News has reached us here at Fedora that the British novelist, critic, poet, translator and screenwriter Gilbert Adair has died at the age of 66. He was born in Edinburgh on 29 December 1944 but for many years was based in France, the setting for his 1988 novel The Holy Innocents, which he adapted with director Bernardo Bertolucci into The Dreamers (2003). Films and literature were explored in witty, beguiling and often infuriating fashion in his waspish books, his imprimatur and approach perhaps best summed up by the title of his critical work, The Postmodernist Always Rings Twice (1992).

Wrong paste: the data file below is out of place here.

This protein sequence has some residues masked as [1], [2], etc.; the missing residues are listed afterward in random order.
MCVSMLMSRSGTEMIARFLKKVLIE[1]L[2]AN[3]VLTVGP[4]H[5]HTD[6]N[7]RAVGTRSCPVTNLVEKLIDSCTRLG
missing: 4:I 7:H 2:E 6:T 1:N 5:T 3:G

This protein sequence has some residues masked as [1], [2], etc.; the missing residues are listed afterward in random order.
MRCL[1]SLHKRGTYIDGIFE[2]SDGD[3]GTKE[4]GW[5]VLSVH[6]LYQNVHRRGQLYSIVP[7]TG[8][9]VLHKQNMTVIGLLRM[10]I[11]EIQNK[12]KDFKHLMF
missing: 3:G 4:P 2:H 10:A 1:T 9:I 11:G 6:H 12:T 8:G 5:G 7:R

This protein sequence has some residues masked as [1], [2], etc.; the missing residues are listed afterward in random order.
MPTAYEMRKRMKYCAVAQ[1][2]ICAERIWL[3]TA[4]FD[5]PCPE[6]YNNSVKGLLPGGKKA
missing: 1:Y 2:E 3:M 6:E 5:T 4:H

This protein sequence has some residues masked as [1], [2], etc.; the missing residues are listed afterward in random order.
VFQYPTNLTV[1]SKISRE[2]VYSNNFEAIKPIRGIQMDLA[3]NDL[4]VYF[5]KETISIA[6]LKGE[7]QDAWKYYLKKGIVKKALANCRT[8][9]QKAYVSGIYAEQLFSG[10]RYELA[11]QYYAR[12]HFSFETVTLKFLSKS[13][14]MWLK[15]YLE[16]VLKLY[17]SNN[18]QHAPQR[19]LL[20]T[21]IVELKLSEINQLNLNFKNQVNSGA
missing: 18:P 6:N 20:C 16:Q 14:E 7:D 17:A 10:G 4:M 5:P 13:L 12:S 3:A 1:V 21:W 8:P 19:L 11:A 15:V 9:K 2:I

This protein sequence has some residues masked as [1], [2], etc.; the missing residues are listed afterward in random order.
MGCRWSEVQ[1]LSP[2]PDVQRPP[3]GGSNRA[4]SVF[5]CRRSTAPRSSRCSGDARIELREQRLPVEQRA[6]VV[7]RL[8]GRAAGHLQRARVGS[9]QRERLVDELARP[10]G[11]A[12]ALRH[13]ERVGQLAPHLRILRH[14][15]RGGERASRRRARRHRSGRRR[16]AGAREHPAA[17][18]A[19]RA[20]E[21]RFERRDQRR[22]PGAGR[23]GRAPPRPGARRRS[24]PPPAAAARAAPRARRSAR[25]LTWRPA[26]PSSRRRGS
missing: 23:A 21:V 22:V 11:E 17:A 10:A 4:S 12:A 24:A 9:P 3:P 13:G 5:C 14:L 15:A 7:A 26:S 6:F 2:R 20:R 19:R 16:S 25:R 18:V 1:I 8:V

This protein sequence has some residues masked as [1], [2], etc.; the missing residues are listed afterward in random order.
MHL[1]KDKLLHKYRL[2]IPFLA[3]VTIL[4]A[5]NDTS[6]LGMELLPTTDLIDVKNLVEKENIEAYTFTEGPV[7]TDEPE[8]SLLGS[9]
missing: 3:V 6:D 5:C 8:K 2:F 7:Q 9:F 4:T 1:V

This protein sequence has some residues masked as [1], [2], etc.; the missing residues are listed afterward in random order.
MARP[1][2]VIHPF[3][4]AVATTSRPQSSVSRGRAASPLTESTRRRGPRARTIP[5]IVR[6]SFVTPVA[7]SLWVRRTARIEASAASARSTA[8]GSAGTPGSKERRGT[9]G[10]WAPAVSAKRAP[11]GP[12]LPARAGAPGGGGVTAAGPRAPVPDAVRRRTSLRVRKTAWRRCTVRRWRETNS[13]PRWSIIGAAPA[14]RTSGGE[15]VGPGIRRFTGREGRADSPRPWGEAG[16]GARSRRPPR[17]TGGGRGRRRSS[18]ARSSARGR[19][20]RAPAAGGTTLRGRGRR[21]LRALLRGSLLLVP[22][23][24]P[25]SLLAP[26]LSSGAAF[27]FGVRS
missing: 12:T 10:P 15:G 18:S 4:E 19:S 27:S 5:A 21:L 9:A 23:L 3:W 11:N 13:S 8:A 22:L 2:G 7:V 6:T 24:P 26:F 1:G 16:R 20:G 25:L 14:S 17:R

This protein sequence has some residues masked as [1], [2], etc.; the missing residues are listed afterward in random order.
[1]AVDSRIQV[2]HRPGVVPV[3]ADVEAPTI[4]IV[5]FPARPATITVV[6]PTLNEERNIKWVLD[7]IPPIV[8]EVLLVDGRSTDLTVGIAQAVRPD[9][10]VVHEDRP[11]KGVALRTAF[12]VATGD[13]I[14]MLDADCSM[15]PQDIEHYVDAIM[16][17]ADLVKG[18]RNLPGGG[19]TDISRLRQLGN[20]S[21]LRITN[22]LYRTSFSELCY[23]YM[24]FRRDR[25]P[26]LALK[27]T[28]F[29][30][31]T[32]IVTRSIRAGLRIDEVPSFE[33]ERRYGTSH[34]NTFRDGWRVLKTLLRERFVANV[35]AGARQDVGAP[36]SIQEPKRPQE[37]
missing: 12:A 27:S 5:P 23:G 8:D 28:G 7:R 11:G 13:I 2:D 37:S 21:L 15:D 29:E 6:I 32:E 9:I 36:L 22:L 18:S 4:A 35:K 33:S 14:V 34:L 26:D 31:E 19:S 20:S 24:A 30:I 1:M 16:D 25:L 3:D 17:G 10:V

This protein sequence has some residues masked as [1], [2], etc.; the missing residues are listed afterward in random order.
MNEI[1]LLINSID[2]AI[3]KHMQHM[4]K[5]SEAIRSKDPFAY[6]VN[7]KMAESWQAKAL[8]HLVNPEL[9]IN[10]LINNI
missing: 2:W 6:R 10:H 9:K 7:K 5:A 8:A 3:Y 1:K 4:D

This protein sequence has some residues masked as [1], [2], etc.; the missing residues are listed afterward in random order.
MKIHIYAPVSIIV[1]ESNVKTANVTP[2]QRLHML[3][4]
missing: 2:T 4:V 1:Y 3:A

His novels touch on the work of writers such as Thomas Mann and Marcel Proust but also the detective stories of Agatha Christie, most explicitly in his trilogy featuring novelists and investigator Evadne Mount. These three books, The Act of Roger Murgatroyd (2006), A Mysterious Affair of Style (2007) and finally And Then There Was No One (2009), in which Adair appears as himself, were greeted by some (including myself here) as witty pastiches-cum-ironic critiques on Christie’s books and the formula of the Golden Age Mystery – however many enthusiasts disliked these works intensely.
For my money, his homage to the ‘Francis Iles’ books by Anthony Berkeley, A Closed Book (1999), which he also adapted for the screen, is his finest book in the thriller mould and have included it in my Top 100 Mystery Books.
A perceptive film critic and an elegant and intelligent prose stylist, he will be greatly missed.